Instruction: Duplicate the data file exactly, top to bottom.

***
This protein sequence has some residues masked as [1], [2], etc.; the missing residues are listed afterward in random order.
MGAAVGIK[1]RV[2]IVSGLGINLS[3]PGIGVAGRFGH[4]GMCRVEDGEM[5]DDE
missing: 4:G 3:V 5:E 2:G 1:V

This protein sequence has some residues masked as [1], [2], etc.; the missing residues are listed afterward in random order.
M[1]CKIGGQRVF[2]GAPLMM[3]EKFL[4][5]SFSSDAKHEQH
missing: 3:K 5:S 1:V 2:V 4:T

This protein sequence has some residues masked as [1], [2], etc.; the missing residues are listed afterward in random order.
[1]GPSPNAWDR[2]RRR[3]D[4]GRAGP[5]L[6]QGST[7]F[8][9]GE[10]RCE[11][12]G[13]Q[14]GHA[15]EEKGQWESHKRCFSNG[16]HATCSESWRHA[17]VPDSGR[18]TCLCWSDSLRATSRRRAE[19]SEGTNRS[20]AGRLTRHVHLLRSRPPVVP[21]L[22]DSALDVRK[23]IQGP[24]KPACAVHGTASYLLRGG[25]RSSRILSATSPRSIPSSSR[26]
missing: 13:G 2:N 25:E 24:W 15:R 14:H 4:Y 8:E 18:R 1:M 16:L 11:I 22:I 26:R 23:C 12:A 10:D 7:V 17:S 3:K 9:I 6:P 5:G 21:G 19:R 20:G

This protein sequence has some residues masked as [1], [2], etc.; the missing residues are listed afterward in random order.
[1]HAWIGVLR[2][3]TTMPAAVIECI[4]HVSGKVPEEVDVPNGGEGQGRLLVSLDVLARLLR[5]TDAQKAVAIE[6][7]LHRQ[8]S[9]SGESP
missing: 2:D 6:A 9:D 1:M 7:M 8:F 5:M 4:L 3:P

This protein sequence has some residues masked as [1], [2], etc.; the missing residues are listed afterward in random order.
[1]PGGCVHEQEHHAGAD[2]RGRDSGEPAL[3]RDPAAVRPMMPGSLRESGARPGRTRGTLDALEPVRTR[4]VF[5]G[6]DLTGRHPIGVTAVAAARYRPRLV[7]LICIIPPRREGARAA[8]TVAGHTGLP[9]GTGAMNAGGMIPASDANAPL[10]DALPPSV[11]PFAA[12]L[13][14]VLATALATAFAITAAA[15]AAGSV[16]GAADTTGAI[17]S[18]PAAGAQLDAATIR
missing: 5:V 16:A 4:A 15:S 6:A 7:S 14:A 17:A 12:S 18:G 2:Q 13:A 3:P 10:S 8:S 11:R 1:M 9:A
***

This protein sequence has some residues masked as [1], [2], etc.; the missing residues are listed afterward in random order.
MGAAVGIK[1]RV[2]IVSGLGINLS[3]PGIGVAGRFGH[4]GMCRVEDGEM[5]DDE
missing: 4:G 3:V 5:E 2:G 1:V

This protein sequence has some residues masked as [1], [2], etc.; the missing residues are listed afterward in random order.
M[1]CKIGGQRVF[2]GAPLMM[3]EKFL[4][5]SFSSDAKHEQH
missing: 3:K 5:S 1:V 2:V 4:T

This protein sequence has some residues masked as [1], [2], etc.; the missing residues are listed afterward in random order.
[1]GPSPNAWDR[2]RRR[3]D[4]GRAGP[5]L[6]QGST[7]F[8][9]GE[10]RCE[11][12]G[13]Q[14]GHA[15]EEKGQWESHKRCFSNG[16]HATCSESWRHA[17]VPDSGR[18]TCLCWSDSLRATSRRRAE[19]SEGTNRS[20]AGRLTRHVHLLRSRPPVVP[21]L[22]DSALDVRK[23]IQGP[24]KPACAVHGTASYLLRGG[25]RSSRILSATSPRSIPSSSR[26]
missing: 13:G 2:N 25:E 24:W 15:R 14:H 4:Y 8:E 18:R 1:M 16:L 11:I 22:I 26:R 23:C 12:A 10:D 7:V 17:S 3:K 9:I 6:P 5:G 21:G 19:R 20:G

This protein sequence has some residues masked as [1], [2], etc.; the missing residues are listed afterward in random order.
[1]HAWIGVLR[2][3]TTMPAAVIECI[4]HVSGKVPEEVDVPNGGEGQGRLLVSLDVLARLLR[5]TDAQKAVAIE[6][7]LHRQ[8]S[9]SGESP
missing: 2:D 6:A 9:D 1:M 7:M 8:F 5:M 4:L 3:P

This protein sequence has some residues masked as [1], [2], etc.; the missing residues are listed afterward in random order.
[1]PGGCVHEQEHHAGAD[2]RGRDSGEPAL[3]RDPAAVRPMMPGSLRESGARPGRTRGTLDALEPVRTR[4]VF[5]G[6]DLTGRHPIGVTAVAAARYRPRLV[7]LICIIPPRREGARAA[8]TVAGHTGLP[9]GTGAMNAGGMIPASDANAPL[10]DALPPSV[11]PFAA[12]L[13][14]VLATALATAFAITAAA[15]AAGSV[16]GAADTTGAI[17]S[18]PAAGAQLDAATIR
missing: 5:V 16:A 4:A 15:S 6:A 7:S 14:A 17:A 12:S 18:G 2:Q 13:A 3:P 10:S 8:S 11:R 1:M 9:A